Withdrawing Invitations to Connect on LinkedIn

One of the best ways to begin building your LinkedIn network is by connecting with people that you already know in real life. LinkedIn makes it easy to do so by uploading your address book to LinkedIn – that way you can see who you already have contact with in the ‘real world,’ which of those contacts are already on LinkedIn, and you can easily send them an invitation to connect with you.

However, when uploading your address book to LinkedIn, use caution. One drawback to using this feature on LinkedIn – especially if you’re using the LinkedIn app on your tablet or phone – is that LinkedIn encourages you to then invite all of those contacts that you just uploaded to connect with you on LinkedIn, and they do so with prominent buttons. But if you’re like most lawyers, your address book will contain email addresses for adversaries, competitors, family members and others that you may not necessarily want to connect with on LinkedIn. In addition, by sending this “mass invitation,” you’ve lost the opportunity to add a personal message to your invitation. Too many people find out too late they’ve clicked the wrong button and invitations have been sent to every single person in their address book.

Thankfully, there is something you can do about it – if you act quickly, before the person you invited takes action on the invitation. LinkedIn allows you to withdraw invitations that have not yet been accepted. To do so, take the following steps:

  • Go to your LinkedIn Inbox and click “Sent” to see the invitations you have sent
  • Find any invitation that has not yet been accepted and click on the subject line of the message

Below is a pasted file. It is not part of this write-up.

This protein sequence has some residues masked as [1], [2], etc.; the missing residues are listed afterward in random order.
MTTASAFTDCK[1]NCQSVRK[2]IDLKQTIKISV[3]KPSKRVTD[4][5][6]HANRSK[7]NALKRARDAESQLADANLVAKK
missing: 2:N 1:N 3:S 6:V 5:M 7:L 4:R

• Click “Withdraw”

If you don’t see a “Withdraw” button when you click the subject line of the message, you won’t be able to withdraw the invitation. But if you do withdraw, the recipient won’t be notified.

If it’s too late to withdraw and the individual has already accepted your invitation to connect, you can always disconnect from them. Again, they won’t be notified that you’ve disconnected, but they may realize if they go to your Profile and see that you are no longer a first level connection.

To disconnect from someone on LinkedIn, simply find their name in your list of LinkedIn Contacts (under the Network menu). When you hover your mouse over their name, you’ll see a number of options – Tag (to add a tag to their contact information), Message (to send them a message through LinkedIn) and More. Click the down arrow next to More and then click “Remove Connection.”

Featured image: “Closeup portrait of young man thinking daydreaming” from Shutterstock.

About Allison Shields

Allison Shields

Allison C. Shields is President of Legal Ease Consulting, Inc. She provides practice management and business development coaching and consulting services to lawyers and law firms in the areas of practice management, productivity, client service, business development, marketing and social media. A former practicing lawyer and law firm manager, Allison knows the unique challenges faced by lawyers today. She understands the law firm environment and the daily pressures faced by lawyers trying to manage and build their business while practicing law and successfully serving their clients.